For the next six weeks, I will be dedicating my Tuesday columns to sharing excerpts from my book, Dear Preston: Doing Business With Our Hearts. It is my hope that these columns will serve as a source of information and inspiration, and as always, I truly welcome your thoughts and feedback as I learn a great deal from all of your experiences and thoughts as well.
Dear Preston: I’ve worked a steady desk job for a long time. It’s fine, but I find myself longing to do something more creative in my work life. At the same time, I am not sure what it takes to build a creative business. How can I be sure that I am really a “creative person” before I put in my notice at my office job?
I have a simple truth for you: each and every one of us has a creative gift that only we can bring to life. If you want to start a creative business, I guarantee you are creative enough to do it. Being creative isn’t about being born a “creative person” with a “natural” talent, so don’t get bogged down in wondering whether you’re original or imaginative enough. In reality, being creative is about hard work, trust, and creating the right conditions for your creativity to flow.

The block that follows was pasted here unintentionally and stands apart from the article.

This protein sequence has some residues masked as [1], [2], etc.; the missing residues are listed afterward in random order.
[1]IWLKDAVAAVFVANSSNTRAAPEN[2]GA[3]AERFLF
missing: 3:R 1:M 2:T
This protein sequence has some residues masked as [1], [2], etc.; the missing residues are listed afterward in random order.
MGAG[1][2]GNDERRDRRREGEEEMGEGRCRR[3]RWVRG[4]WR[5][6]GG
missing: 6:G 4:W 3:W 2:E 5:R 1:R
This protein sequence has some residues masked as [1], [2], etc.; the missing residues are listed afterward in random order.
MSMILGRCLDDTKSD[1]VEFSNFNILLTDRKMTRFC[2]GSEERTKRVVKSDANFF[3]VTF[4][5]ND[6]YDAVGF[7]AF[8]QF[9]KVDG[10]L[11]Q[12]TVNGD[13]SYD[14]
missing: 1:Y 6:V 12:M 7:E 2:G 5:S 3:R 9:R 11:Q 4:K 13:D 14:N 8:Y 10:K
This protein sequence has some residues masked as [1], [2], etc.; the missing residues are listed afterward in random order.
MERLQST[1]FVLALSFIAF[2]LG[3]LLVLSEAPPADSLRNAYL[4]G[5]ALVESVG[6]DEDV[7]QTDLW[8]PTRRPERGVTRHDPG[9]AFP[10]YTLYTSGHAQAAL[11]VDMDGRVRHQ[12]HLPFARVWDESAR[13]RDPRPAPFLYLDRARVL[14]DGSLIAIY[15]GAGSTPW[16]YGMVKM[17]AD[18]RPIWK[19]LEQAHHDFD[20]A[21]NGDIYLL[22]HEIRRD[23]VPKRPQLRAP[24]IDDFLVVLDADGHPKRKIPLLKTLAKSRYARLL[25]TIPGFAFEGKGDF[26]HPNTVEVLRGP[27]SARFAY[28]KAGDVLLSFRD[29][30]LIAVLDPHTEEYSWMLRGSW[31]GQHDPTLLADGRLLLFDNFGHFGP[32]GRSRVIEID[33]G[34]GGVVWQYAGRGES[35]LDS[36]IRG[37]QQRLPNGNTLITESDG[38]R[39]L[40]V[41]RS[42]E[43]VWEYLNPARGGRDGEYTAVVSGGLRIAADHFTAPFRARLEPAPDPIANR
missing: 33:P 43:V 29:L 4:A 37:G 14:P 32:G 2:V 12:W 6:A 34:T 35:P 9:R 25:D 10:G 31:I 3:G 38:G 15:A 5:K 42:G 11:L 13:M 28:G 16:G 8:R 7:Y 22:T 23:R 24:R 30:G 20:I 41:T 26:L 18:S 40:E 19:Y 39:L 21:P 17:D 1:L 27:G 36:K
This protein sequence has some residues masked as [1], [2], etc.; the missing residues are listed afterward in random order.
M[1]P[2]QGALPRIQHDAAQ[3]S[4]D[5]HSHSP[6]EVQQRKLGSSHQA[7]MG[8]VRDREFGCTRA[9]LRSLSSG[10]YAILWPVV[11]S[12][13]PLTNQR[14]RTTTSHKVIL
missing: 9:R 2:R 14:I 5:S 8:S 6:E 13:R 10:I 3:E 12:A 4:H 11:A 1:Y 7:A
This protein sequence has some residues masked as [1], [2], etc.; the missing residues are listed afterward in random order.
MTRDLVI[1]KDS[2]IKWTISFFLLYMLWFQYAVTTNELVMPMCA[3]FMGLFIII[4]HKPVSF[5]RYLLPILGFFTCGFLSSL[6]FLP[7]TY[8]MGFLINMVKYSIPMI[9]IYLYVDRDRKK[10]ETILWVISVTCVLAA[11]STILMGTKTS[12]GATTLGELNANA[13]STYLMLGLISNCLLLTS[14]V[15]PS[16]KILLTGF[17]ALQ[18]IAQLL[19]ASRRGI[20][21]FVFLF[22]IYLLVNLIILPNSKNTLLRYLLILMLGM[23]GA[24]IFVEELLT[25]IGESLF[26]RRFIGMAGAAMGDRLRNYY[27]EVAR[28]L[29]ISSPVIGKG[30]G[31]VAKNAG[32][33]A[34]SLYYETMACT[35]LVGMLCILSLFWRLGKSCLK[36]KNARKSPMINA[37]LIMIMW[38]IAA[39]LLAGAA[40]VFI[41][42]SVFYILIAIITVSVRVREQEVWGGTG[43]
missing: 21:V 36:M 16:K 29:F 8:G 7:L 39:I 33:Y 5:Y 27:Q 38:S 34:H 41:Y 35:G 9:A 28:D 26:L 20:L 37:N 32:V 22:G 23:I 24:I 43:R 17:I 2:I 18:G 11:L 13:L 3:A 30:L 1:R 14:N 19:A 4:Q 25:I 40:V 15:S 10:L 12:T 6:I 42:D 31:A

John Irving, a wonderful American novelist, and one of my favorite writers, is a great example for this truth. He has published twelve novels, each one of them smart, funny, moving, and original. His books are read in high school English classes across the country, and a couple of his best-known works, The Cider House Rules and The World According to Garp, were made into popular films. By anyone’s standards, John Irving is an amazingly successful writer. “I wouldn’t say I have a talent that’s special,” said Irving. “It strikes me that I have an unusual kind of stamina.” That stamina, not some kind of special talent sets him apart from everyone, is his driving force. In school, Irving struggled with dyslexia, but he didn’t let this deter him. He claims that his success stems from the very hard work and the knowledge that he is always learning to write. He’s driven not by a unique, innate skill, but by his sheep passion for writing. Rather than relying on flights of creative fancy, work hard on your craft, whether you’re a budding calligrapher or an aspiring dog groomer. “Good habits are worth being fanatical about,” Irving said. You don’t have to style yourself as an artiste to run a first-class creative business. You just have to put in the effort, and do it not because you’re looking for external markers of success, but because you are a passionate individual who wants to learn and grow.
See more of the answer on Page 9 of Dear Preston: Doing Business With Our Hearts.
Readers: Do you think you have to be “born with a natural gift” or that you can cultivate your creativity through hard work?